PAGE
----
having the character of synonyms or a synonym; equivalent in meaning; expressing or implying the same idea.

1600–10; < Medieval Latin synōnymus < Greek synṓnymos, equivalent to syn- syn- + -ōnym- -onym + -os adj. suffix; see -ous

synonymously, adverb
synonymousness, noun
nonsynonymous, adjective
nonsynonymously, adverb
unsynonymous, adjective
unsynonymously, adverb Unabridged
Based on the Random House Dictionary, © Random House, Inc. 2014.
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World English Dictionary
synonymous (sɪˈnɒnɪməs)
adj (foll by with)
1.  (often foll by with) being a synonym (of)
2.  closely associated (with) or suggestive (of): his name was synonymous with greed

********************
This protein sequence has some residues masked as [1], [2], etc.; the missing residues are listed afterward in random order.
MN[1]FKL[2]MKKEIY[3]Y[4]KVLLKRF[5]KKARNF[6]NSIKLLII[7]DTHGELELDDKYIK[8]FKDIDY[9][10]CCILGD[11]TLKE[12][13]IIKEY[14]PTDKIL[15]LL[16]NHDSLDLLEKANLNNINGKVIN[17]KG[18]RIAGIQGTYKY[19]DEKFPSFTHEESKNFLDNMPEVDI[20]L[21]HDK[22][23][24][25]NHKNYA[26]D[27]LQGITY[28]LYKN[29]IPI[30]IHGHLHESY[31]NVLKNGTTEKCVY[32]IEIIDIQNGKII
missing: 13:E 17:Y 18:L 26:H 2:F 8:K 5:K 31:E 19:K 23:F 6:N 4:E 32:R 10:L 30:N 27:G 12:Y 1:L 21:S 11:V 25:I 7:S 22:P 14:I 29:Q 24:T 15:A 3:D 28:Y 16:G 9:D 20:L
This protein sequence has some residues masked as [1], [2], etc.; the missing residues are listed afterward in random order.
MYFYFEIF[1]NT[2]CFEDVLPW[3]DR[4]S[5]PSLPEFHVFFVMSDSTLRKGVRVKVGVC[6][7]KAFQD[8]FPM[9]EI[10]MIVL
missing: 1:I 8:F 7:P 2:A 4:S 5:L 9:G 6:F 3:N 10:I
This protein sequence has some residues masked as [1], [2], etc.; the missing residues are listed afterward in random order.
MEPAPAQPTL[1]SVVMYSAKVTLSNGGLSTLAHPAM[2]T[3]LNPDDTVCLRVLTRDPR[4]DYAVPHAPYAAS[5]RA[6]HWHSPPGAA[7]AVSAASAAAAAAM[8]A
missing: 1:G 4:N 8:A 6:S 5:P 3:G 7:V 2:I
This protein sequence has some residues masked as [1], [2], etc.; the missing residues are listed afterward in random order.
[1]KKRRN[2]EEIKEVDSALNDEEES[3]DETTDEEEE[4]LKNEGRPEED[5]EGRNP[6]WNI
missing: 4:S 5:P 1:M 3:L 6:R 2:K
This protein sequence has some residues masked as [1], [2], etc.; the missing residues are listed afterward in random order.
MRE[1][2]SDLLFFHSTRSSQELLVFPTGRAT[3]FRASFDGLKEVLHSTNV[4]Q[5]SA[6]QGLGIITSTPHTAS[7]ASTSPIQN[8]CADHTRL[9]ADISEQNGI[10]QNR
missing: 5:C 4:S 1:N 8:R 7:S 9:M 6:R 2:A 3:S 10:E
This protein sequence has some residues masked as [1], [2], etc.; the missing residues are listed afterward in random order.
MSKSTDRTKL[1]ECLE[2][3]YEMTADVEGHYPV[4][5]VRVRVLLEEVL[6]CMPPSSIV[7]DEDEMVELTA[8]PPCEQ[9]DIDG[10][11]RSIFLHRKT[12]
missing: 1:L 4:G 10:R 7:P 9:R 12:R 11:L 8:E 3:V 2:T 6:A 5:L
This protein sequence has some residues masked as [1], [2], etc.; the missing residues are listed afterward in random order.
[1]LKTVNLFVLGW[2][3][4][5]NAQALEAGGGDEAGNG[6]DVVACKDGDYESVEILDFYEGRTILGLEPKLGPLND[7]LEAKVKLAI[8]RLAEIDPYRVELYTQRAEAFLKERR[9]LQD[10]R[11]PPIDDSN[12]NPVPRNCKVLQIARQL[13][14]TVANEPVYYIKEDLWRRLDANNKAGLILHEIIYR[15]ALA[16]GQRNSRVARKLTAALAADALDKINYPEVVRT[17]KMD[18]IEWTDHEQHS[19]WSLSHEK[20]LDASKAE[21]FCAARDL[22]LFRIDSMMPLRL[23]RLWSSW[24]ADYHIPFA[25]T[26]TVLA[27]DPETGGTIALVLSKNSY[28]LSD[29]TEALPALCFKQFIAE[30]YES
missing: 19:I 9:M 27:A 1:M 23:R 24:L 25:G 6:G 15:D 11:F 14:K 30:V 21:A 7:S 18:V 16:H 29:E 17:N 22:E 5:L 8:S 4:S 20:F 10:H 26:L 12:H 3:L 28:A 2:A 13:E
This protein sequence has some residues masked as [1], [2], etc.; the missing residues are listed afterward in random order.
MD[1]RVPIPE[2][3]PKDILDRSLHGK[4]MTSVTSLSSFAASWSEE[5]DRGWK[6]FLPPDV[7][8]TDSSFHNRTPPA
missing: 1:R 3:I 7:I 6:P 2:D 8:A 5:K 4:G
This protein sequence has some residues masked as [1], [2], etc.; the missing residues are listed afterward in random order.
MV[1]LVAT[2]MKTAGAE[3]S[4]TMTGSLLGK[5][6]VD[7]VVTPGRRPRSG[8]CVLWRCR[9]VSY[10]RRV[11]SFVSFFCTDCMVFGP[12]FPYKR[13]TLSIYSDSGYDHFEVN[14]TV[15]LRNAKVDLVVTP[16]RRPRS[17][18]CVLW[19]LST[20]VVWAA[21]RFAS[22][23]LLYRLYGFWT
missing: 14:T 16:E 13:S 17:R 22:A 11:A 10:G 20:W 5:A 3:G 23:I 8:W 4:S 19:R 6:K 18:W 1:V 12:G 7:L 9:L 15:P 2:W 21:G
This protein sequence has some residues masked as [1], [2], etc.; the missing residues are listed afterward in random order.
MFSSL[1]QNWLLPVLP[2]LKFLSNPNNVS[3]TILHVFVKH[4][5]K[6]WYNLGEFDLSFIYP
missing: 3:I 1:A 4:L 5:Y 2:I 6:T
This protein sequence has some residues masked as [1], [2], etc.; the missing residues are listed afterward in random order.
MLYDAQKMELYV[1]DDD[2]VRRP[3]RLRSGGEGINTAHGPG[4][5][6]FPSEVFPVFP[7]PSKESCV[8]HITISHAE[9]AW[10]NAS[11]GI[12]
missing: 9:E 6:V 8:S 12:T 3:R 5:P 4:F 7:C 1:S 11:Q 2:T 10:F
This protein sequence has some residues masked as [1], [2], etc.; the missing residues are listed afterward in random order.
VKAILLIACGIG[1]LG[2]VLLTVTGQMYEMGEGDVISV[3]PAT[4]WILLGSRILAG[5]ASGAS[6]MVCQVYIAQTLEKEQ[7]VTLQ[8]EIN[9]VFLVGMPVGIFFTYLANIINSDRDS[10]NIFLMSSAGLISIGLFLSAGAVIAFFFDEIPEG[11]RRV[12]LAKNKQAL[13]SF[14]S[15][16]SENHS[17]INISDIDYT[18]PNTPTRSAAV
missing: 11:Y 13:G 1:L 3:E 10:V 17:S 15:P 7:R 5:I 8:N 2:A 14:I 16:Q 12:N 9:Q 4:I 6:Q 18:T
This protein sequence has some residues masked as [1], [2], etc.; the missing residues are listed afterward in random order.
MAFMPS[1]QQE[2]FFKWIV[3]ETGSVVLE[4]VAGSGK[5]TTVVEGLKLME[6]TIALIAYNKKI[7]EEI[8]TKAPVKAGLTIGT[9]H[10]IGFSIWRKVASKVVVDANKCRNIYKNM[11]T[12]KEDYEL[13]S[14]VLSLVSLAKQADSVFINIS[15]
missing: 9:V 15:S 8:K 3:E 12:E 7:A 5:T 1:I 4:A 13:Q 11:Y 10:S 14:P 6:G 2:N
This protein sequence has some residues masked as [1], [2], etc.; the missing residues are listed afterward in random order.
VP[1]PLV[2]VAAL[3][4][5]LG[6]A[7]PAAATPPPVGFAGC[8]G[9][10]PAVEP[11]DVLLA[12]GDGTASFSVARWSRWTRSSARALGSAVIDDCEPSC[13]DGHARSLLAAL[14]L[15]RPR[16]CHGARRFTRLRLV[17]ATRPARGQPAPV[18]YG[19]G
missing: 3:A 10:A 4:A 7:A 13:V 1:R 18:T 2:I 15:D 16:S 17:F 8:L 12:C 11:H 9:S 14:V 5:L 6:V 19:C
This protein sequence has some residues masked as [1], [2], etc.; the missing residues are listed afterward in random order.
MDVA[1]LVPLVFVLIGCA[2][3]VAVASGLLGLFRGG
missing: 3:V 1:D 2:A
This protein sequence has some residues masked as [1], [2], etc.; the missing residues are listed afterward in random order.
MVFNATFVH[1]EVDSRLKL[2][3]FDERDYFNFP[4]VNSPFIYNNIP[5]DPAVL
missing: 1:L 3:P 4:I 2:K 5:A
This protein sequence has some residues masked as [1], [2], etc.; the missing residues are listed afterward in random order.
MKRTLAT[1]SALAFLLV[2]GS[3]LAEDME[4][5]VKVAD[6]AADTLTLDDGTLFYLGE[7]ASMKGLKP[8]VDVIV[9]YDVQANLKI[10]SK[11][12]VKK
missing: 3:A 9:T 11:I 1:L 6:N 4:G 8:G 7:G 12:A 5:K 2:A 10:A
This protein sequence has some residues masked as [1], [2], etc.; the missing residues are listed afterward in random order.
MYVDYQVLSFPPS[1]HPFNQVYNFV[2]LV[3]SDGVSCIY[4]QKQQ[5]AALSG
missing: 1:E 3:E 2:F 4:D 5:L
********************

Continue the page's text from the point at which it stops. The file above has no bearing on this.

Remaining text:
Collins English Dictionary - Complete & Unabridged 10th Edition
2009 © William Collins Sons & Co. Ltd. 1979, 1986 © HarperCollins
Publishers 1998, 2000, 2003, 2005, 2006, 2007, 2009
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Word Origin & History

c.1600, from M.L. synonymus, from Gk. synonymos (see synonym).
Online Etymology Dictionary, © 2010 Douglas Harper
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Example sentences
The bird became synonymous with extinction, a haunting reminder of what a
  culture may lose when it squanders its natural wealth.
The word simply cannot be used as synonymous with bad writing.
Sometimes the synonymous words are accepted catch-phrases, sometimes they
  evince pure pleasure in language.
Still others regard language and grammar as virtually synonymous.
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